But reality is often in the eye of the beholder, and Antonetti admitted he is keeping a curious eye on the Padres to see what happens in San Diego in the long term.
“Oh yeah,” he said with a laugh. “There’s definitely that.”
The baseball-wide implication, one Antonetti didn’t outline explicitly even as Manfred and others have done so, is that no one is sure how long the Padres can continue to fund this kind of spending. In theory, investing in a successful team draws in more fans, sells more tickets and yields more revenue.
But no one has tested that theory quite like these Padres, who have a waiting list for season tickets for the first time and who saw their fan fest overrun by thousands just a few weeks ago.
“There’s a unique set of circumstances that impact the way organizations are run. And our situation is unique. We have a very sports-oriented and hungry fan base,” Seidler said. “And we believe if we continue to build that trust, they will continue to come. And it’s about winning, and it’s about being exciting, and it’s about our fans young and old knowing that they’re going to be able to watch great, exciting players year after year after year.”
A decade ago, when Seidler was a minority owner, the Padres were entering the third of nine straight losing seasons. Their biggest star was a third baseman named Chase Headley. Their highest-paid player was Carlos Quentin at less than $10 million per season. They drew 2.1 million fans.
Now, their roster includes some of baseball’s biggest stars and contracts, with Manny Machado and Fernando Tatis Jr. and Juan Soto and Xander Bogaerts together in a lineup that would have been incomprehensible for this franchise 10 years ago. Last year, they drew 2.9 million, trailing only some of the game’s most loyal fanbases: the Yankees, Dodgers, Cardinals and Braves. They have reason to believe they could draw more than 3 million fans in 2023.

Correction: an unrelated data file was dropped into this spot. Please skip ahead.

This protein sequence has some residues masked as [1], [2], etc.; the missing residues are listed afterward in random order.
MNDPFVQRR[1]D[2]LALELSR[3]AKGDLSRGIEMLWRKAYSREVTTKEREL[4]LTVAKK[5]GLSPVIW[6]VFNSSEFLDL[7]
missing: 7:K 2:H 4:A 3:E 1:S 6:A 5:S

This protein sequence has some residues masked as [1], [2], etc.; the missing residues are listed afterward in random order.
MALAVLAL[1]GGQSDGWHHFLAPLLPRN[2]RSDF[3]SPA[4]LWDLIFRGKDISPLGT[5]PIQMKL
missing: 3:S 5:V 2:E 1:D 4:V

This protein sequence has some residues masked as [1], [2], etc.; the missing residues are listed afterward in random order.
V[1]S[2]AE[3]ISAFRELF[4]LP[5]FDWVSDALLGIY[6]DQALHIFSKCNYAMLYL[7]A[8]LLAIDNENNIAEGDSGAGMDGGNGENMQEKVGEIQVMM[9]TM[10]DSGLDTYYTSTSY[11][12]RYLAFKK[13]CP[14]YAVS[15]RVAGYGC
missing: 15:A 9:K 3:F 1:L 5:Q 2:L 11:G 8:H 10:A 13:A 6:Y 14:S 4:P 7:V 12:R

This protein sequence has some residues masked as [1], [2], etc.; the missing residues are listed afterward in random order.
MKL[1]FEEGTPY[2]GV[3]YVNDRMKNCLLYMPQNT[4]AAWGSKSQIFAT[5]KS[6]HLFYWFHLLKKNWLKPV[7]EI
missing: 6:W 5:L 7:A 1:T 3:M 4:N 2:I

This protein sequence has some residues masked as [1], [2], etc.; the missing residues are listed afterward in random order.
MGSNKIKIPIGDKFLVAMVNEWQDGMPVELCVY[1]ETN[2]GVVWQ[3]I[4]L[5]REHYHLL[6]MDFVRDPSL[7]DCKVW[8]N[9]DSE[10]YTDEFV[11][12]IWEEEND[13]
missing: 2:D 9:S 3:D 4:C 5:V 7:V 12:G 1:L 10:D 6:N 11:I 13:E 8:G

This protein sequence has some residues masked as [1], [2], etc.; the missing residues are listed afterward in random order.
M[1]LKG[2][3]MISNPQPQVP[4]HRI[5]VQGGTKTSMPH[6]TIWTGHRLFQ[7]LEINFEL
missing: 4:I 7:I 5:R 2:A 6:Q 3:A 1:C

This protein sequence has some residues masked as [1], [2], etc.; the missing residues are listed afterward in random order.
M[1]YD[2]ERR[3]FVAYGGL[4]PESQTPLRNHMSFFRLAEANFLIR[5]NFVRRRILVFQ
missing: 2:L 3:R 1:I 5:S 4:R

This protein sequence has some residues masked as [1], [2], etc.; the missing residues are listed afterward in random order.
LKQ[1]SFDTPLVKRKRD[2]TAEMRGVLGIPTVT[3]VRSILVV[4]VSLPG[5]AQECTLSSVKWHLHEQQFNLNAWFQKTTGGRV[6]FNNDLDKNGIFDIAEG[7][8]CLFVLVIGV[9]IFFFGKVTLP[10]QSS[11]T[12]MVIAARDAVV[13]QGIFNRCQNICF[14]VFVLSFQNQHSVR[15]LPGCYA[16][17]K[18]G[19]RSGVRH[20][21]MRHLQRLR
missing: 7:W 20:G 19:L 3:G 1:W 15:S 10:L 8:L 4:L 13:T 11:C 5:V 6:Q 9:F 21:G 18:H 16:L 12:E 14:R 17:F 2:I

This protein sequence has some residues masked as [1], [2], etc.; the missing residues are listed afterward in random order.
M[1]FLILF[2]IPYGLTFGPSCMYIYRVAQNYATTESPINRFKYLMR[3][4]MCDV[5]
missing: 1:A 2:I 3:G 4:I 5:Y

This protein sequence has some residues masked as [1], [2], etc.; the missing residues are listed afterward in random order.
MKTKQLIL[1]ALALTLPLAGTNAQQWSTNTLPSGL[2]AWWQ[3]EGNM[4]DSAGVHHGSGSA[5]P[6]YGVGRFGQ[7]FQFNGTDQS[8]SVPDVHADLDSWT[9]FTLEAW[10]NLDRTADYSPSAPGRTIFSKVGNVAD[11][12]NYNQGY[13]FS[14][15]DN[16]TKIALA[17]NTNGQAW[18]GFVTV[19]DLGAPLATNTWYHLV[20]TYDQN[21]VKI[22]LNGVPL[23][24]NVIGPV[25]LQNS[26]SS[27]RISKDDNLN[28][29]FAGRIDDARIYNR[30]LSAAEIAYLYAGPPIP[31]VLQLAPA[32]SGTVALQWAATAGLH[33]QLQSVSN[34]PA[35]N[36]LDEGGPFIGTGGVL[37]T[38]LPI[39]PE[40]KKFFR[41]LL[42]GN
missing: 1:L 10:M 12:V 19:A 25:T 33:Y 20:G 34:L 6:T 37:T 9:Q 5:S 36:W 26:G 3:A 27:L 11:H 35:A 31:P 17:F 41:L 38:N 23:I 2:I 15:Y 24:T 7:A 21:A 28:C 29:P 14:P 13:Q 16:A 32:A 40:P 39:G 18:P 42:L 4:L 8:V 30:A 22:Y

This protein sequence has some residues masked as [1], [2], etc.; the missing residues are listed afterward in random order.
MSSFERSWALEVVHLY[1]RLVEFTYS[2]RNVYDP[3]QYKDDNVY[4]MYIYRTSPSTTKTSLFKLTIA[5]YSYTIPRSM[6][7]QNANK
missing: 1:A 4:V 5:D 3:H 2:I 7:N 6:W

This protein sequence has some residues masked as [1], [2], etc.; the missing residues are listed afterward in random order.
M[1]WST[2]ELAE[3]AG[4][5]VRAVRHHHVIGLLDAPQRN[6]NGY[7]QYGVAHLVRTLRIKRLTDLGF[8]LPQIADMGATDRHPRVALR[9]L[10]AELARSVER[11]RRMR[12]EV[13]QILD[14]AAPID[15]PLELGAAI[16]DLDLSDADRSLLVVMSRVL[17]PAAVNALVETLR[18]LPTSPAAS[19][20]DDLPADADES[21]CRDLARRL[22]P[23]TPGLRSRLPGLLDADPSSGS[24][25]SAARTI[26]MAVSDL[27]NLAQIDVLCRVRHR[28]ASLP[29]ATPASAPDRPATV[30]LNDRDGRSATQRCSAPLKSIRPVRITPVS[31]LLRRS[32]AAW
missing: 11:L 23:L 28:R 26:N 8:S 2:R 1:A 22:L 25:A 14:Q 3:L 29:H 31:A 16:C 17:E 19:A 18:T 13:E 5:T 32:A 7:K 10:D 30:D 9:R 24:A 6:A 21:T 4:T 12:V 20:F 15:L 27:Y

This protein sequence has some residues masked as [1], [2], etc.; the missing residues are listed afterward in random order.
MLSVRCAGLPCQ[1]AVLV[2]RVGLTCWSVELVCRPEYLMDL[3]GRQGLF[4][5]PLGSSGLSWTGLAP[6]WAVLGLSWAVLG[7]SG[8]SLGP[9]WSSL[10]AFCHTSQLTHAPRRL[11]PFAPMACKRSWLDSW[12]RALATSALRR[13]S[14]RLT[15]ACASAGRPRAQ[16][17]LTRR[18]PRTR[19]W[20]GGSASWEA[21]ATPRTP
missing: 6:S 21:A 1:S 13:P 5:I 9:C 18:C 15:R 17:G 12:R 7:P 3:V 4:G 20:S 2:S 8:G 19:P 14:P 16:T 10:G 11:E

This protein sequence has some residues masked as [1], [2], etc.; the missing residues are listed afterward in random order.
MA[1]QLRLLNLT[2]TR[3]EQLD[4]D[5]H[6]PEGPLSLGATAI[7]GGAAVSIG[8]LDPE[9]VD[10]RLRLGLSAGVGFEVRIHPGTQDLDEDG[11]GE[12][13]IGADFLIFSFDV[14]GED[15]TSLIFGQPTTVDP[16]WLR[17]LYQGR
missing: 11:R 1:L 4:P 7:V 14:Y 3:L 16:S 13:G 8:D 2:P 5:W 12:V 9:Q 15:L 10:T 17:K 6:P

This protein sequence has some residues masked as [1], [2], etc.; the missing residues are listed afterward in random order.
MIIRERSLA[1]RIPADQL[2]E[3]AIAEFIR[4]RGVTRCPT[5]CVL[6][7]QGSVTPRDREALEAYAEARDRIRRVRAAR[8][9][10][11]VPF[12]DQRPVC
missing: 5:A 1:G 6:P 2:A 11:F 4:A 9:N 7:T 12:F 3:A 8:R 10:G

“When we talk about risk,” Seidler said, “there’s a risk to doing nothing.”
Seidler has committed more than $900 million to Machado, Tatis and Bogaerts alone, piling on contract after contract seemingly without worrying that, win or lose, revenue jumps or not, the bill will come due someday. When Machado announced he plans to opt out of his deal this offseason, seemingly because he thinks he can make more than the $30 million annually the Padres committed to him through 2028, Seidler said re-signing him at that price is “our top priority.” Can other small-market teams learn from that approach?
“I think they all [can],” Machado said last week. “. . . Peter has said he wants to win, and it’s showing.”
Players have long argued that all owners could spend more than they do. They make those arguments informally in interview sessions like Machado’s. They have made them at the collective bargaining table, where the owners locked out the players last year over differences of opinion on that question and others, where the fight over whether small-market teams need a salary cap to compete has gone on for decades in some form or another. The question, perhaps, is whether Seidler’s Padres become evidence for defenders of that cap or for the players’ prosecution of it.